Madison County scored better than expected on 13 of the 19 health outcomes researchers used to measure county bright spots.

For example, the county scored 25 percent better than expected in the category “years of potential life lost,” an attempt to quantify the potential and the promise lost when someone dies prematurely.

In a county that’s been dubbed the “Jewel of the Blue Ridge” there are also fewer adults with obesity and diabetes than expected, as well as fewer heart disease hospitalizations.

“It does not mean that all Madison County residents enjoy excellent health,” study authors wrote. “In fact, Madison County lags behind the rest of the nation on many health outcome measures.

“But Madison County’s performance does indicate that certain county conditions or programs may be helping generate better-than-expected outcomes—and that other resource-challenged Appalachian counties may benefit from adopting similar initiatives,” the authors concluded.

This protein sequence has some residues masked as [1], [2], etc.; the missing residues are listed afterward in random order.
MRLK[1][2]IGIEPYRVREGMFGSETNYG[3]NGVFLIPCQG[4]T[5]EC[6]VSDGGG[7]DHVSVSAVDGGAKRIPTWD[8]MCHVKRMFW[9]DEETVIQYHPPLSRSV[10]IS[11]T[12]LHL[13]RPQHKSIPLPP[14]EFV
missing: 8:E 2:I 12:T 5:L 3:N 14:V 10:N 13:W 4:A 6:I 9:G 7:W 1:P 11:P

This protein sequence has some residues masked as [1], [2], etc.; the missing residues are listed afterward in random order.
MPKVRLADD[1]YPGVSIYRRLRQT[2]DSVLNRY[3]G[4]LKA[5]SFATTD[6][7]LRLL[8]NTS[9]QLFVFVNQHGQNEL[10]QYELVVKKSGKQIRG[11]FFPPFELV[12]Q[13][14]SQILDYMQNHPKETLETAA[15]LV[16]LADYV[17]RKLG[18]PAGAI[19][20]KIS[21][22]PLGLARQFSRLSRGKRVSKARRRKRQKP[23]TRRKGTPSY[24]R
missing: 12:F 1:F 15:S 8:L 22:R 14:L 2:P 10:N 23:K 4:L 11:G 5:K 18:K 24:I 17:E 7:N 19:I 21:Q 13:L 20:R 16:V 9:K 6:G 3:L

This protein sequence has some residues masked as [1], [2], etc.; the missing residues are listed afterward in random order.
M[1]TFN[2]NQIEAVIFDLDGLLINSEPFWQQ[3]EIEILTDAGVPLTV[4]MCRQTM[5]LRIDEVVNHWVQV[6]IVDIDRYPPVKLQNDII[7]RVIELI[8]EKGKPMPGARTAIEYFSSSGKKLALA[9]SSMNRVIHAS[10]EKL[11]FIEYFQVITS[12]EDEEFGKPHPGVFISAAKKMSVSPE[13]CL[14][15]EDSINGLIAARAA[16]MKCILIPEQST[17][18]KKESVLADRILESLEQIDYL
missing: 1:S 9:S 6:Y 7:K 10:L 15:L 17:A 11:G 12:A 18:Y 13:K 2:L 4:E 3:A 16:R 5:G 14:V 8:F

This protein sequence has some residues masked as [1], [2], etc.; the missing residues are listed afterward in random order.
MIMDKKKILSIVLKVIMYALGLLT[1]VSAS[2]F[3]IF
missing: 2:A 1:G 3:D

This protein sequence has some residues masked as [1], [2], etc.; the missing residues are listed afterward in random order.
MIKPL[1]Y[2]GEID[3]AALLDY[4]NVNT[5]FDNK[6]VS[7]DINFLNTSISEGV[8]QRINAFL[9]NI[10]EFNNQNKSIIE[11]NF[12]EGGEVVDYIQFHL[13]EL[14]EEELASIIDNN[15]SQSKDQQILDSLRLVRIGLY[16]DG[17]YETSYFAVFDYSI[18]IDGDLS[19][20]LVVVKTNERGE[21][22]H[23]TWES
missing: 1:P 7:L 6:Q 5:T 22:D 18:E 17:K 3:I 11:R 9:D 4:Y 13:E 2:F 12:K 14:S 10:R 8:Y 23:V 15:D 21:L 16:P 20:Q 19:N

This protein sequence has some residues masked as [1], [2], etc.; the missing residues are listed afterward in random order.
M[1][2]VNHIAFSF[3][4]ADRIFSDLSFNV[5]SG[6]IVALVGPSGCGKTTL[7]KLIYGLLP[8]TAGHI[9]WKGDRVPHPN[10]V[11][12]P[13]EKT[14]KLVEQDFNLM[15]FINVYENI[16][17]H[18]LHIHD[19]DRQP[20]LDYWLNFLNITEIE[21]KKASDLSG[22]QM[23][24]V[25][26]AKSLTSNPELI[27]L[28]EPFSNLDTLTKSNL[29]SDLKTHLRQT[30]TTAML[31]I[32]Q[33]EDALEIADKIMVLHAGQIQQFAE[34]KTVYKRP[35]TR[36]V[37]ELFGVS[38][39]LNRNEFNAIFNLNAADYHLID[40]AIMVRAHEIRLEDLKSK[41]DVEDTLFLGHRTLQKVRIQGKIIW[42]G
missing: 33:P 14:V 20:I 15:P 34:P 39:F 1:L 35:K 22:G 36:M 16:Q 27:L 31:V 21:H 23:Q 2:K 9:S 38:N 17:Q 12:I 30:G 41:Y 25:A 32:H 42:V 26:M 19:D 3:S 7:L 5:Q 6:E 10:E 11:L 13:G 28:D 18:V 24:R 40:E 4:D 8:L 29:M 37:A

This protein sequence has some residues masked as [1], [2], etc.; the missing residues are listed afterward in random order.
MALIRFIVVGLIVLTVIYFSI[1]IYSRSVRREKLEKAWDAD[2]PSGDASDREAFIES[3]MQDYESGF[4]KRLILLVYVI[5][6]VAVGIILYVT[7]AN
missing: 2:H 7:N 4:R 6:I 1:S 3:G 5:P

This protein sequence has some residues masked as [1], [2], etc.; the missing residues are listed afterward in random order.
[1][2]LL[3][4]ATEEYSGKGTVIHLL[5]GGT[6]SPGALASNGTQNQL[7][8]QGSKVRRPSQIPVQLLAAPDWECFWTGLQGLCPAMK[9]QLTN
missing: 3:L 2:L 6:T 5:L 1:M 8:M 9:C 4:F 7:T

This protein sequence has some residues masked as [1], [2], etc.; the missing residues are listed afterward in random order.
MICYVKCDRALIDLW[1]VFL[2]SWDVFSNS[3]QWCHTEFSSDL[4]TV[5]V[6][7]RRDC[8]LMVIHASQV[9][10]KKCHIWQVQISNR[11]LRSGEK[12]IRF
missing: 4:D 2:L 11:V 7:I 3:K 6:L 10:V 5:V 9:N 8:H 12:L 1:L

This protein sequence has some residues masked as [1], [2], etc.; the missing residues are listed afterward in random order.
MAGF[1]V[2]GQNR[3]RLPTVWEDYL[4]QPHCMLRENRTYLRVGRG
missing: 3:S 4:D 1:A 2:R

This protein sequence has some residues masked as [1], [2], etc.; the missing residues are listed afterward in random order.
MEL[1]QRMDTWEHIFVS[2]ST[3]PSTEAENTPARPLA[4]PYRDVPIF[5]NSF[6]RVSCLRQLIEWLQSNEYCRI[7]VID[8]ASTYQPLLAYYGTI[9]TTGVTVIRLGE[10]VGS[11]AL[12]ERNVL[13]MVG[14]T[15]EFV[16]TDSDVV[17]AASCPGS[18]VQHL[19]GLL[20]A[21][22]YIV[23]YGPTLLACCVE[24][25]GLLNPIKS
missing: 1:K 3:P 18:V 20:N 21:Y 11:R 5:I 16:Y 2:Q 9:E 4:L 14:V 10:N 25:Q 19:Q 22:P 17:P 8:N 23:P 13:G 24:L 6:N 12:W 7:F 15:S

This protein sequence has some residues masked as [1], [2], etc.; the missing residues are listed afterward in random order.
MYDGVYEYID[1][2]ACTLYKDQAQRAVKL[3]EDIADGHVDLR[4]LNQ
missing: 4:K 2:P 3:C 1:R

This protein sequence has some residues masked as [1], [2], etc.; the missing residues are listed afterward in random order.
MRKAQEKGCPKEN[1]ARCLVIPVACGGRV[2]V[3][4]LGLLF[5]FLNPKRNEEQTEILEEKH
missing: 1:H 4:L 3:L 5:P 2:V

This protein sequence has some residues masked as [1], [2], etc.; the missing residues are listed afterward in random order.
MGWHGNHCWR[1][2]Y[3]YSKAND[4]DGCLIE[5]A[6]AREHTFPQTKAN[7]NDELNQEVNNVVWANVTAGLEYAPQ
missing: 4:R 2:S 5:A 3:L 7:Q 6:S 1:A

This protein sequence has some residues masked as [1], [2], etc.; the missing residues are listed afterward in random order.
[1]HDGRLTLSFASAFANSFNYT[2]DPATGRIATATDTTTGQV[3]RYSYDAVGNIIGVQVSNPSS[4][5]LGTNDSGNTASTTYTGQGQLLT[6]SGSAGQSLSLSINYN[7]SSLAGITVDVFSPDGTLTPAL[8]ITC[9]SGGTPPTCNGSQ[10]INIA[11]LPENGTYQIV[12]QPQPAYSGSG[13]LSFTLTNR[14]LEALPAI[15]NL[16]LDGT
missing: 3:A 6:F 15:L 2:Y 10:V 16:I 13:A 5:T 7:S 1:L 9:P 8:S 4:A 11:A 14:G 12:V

The report notes that one of Madison County’s top strengths is its focus on primary care, which is mainly provided by the Hot Springs Health Program (HSHP).

HSHP has four locations throughout the county with extended evening and weekend hours of operation. While the clinics technically focus on primary care, the health care providers in them also treat many urgent needs.

Madison County’s rate of potentially preventable readmissions to the emergency department is 54 percent lower than expected, according to Community Care of Western North Carolina.

“For them to come to us rather than go to (Asheville’s Mission) hospital is a big piece of it,” Hot Springs Health Program Director Teresa Strom told NC Health News last year.

“A lot of counties have patients that go straight to the emergency room for their strep throat and all those things,” Strom added at the time. “So that generates all these claims. For us, we must have less claims of people that go there.”